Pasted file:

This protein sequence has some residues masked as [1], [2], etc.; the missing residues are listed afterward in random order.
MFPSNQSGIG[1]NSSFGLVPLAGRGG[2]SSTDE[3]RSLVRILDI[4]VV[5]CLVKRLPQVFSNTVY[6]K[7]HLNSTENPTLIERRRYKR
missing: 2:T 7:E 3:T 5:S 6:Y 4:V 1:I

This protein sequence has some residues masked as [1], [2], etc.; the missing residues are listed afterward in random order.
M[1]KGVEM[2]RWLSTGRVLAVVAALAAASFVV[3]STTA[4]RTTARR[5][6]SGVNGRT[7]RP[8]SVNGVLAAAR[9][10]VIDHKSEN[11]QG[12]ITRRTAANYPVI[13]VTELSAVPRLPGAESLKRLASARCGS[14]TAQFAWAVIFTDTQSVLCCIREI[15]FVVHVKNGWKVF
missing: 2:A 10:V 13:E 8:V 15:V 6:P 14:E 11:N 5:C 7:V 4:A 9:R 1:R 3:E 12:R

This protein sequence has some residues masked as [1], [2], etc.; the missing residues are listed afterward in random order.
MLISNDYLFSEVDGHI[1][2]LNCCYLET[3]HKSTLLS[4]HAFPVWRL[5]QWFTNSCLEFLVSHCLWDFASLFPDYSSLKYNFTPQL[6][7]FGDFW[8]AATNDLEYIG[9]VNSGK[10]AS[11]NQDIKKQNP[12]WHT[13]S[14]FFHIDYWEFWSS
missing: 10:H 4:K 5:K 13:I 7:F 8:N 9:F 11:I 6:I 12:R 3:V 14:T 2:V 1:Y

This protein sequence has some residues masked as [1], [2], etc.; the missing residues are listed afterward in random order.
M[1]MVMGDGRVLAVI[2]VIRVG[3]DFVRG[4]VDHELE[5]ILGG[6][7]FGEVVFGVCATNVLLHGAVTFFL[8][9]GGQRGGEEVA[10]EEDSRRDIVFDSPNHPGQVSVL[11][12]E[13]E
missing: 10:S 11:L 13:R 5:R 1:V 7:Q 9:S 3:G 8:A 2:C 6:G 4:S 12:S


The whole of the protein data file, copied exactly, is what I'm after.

This protein sequence has some residues masked as [1], [2], etc.; the missing residues are listed afterward in random order.
MFPSNQSGIG[1]NSSFGLVPLAGRGG[2]SSTDE[3]RSLVRILDI[4]VV[5]CLVKRLPQVFSNTVY[6]K[7]HLNSTENPTLIERRRYKR
missing: 2:T 7:E 3:T 5:S 6:Y 4:V 1:I

This protein sequence has some residues masked as [1], [2], etc.; the missing residues are listed afterward in random order.
M[1]KGVEM[2]RWLSTGRVLAVVAALAAASFVV[3]STTA[4]RTTARR[5][6]SGVNGRT[7]RP[8]SVNGVLAAAR[9][10]VIDHKSEN[11]QG[12]ITRRTAANYPVI[13]VTELSAVPRLPGAESLKRLASARCGS[14]TAQFAWAVIFTDTQSVLCCIREI[15]FVVHVKNGWKVF
missing: 2:A 10:V 13:E 8:V 15:V 6:P 14:E 11:N 5:C 7:V 4:A 9:R 1:R 3:E 12:R

This protein sequence has some residues masked as [1], [2], etc.; the missing residues are listed afterward in random order.
MLISNDYLFSEVDGHI[1][2]LNCCYLET[3]HKSTLLS[4]HAFPVWRL[5]QWFTNSCLEFLVSHCLWDFASLFPDYSSLKYNFTPQL[6][7]FGDFW[8]AATNDLEYIG[9]VNSGK[10]AS[11]NQDIKKQNP[12]WHT[13]S[14]FFHIDYWEFWSS
missing: 10:H 4:K 5:K 13:I 7:F 8:N 9:F 11:I 6:I 12:R 3:V 14:T 2:V 1:Y

This protein sequence has some residues masked as [1], [2], etc.; the missing residues are listed afterward in random order.
M[1]MVMGDGRVLAVI[2]VIRVG[3]DFVRG[4]VDHELE[5]ILGG[6][7]FGEVVFGVCATNVLLHGAVTFFL[8][9]GGQRGGEEVA[10]EEDSRRDIVFDSPNHPGQVSVL[11][12]E[13]E
missing: 10:S 11:L 13:R 5:R 1:V 7:Q 9:S 3:G 8:A 2:C 6:G 4:S 12:S